This volume primarily treats sex as (1) reproductive – a means of complicating racial categories through the birth of mixed people – (2) sentimental – an act of tenderness that toes the line between coercion and consent, muddling the binary narrative of aggressor versus victim – and (3) violent – phallocentric and symbolic of activity/passivity, penetration, and imperial domination. The only example of “homosexual” activity is featured in Nayan Shah’s “Adjudicating Intimacies,” wherein the seemingly nonconsensual sodomitic act committed against a young white male by three South Asian men acts as a foil for a discussion of “heterosexual” manhood and marriage (127-130). But I am interested in how we might queer intimacy. We may consider “homosexual” relations, wherein symmetrical power dynamics between people of the same gender throw asymmetrical race and class dynamics into sharp relief. We may also consider “nonnormativity” – how taboo acts and sentiments, or queer bodies (mixed people), or queer geographies (borderlands) complicated imperial circumscriptions.
* This premise connects well to Gloria Anzaldúa’s Borderlands/La Frontera: The New Mestiza (1987), 25 & 102. Excerpts below.
** How do we define citizenship, beyond legal protections, as a social and political identity? To what land or nation does one belong? If bodies and borders are in flux, what makes a citizen?
*** How do we define indigeneity? Who was “first” to a land? Is nativity inherently geographic in scope? To what place are migratory populations indigenous?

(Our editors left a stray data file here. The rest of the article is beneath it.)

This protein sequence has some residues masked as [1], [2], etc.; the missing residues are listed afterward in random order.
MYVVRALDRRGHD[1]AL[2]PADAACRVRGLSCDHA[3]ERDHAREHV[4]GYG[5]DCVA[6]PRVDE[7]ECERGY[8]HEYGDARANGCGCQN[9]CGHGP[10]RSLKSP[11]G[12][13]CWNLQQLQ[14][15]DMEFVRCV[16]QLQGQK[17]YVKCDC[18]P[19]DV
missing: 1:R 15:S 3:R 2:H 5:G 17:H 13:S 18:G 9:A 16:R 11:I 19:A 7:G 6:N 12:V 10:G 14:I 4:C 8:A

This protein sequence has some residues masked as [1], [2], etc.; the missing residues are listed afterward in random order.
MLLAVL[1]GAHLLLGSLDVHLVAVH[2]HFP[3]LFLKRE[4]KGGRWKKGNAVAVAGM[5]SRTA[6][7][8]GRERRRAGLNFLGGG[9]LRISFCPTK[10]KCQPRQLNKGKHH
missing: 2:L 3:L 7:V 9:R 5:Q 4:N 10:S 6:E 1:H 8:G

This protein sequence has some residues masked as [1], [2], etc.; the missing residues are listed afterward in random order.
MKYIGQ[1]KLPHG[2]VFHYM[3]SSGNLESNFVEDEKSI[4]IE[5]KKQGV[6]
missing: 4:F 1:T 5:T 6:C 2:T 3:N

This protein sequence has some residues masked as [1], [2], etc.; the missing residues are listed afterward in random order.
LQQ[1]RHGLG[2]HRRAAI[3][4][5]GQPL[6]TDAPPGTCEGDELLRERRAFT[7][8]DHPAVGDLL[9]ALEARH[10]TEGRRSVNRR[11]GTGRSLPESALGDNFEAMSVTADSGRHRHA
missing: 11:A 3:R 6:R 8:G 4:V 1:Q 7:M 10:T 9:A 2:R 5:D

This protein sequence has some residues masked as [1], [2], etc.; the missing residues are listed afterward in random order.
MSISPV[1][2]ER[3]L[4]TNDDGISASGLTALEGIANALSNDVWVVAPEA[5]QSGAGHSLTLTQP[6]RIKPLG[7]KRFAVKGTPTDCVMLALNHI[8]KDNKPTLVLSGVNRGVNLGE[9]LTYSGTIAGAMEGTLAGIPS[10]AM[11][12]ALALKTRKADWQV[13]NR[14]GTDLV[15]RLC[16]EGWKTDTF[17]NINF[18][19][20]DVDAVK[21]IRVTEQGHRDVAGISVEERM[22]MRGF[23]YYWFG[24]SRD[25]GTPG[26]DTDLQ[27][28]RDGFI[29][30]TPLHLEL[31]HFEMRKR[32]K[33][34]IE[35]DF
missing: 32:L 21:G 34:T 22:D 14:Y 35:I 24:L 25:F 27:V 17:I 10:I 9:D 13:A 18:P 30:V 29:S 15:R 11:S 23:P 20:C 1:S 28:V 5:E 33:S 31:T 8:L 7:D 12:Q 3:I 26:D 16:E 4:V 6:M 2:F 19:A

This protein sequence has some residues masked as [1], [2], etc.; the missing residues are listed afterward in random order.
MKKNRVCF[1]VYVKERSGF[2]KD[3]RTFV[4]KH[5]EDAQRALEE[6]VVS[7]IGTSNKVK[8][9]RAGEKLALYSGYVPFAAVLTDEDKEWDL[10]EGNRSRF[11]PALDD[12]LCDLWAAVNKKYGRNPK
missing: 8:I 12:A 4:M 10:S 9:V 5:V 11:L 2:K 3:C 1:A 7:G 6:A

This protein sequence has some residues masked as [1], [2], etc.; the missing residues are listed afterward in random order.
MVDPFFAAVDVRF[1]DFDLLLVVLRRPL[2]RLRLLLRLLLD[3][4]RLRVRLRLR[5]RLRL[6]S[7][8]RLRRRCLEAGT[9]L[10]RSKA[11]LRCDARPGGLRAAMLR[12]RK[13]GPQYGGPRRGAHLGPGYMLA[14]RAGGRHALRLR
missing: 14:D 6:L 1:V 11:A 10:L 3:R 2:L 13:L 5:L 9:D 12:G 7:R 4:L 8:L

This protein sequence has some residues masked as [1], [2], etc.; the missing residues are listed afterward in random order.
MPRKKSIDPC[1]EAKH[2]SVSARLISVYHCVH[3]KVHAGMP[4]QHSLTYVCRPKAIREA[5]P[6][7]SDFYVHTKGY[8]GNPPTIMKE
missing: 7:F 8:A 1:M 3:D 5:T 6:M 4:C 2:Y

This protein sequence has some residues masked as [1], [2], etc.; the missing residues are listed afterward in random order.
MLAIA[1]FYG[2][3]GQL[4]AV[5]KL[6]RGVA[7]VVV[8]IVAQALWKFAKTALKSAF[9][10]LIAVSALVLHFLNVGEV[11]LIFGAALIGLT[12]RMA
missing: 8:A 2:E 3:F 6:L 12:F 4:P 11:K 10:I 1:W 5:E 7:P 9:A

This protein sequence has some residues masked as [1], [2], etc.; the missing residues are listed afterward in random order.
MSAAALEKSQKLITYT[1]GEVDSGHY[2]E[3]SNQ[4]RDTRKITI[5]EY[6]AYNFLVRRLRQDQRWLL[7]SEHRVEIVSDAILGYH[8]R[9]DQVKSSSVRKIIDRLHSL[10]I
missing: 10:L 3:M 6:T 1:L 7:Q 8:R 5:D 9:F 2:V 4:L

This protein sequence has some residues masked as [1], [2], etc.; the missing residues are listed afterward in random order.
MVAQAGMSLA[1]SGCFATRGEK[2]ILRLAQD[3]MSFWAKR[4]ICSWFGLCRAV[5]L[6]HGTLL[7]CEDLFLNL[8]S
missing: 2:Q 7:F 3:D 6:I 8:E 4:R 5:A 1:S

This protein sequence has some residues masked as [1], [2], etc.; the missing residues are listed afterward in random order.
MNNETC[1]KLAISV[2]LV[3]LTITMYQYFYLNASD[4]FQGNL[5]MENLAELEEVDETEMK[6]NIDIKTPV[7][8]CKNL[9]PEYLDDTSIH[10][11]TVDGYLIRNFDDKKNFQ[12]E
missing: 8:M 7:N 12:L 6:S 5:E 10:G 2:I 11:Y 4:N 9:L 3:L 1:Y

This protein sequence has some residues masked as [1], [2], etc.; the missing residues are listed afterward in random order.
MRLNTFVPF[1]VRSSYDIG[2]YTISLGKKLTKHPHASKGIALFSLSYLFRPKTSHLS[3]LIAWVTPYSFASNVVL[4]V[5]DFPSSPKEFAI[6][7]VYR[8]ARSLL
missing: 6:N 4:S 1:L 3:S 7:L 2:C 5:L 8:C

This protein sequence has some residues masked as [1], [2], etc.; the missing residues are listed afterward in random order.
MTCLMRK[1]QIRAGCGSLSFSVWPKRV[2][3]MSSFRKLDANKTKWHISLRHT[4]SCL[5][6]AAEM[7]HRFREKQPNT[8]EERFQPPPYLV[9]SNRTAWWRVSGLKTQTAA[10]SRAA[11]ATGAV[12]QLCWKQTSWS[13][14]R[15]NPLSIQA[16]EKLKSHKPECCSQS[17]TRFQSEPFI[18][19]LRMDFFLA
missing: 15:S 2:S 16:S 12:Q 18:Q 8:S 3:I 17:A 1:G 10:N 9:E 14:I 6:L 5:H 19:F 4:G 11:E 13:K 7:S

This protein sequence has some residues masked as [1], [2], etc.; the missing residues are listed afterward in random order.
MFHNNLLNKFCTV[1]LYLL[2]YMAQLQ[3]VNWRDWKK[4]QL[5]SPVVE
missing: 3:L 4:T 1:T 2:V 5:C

**** Are continents imperial constructions, too?
25. “The U.S-Mexican border es una herida abierta where the Third World grates against the first and bleeds. And before a scab forms it hemorrhages again, the lifeblood of two worlds merging to form a third country – a border culture. Borders are set up to define the places that are safe and unsafe, to distinguish us from them. A border is a dividing line, a narrow strip along a steep edge. A borderland is a vague and undetermined place created by the emotional residue of an unnatural boundary. It is in a constant state of transition. The prohibited and forbidden are its inhabitants." [Much like Anzaldúa, Linda Gordon discusses the liminality of Mexican-American borders, bodies and identities (436-7).]
102. “By creating a new mythos - that is, a change in the way we perceive reality, the way we see ourselves, and the ways we behave – la mestiza creates a new consciousness. The work of mestiza consciousness is to break down the subject/object duality that keeps her prisoner and to show in the flesh and through the images in her work how duality is transcended. The answer to the problem between the white race and the colored, between males and females, lies in healing the split that originates in the very foundation of our lives, our culture, our languages, our thoughts."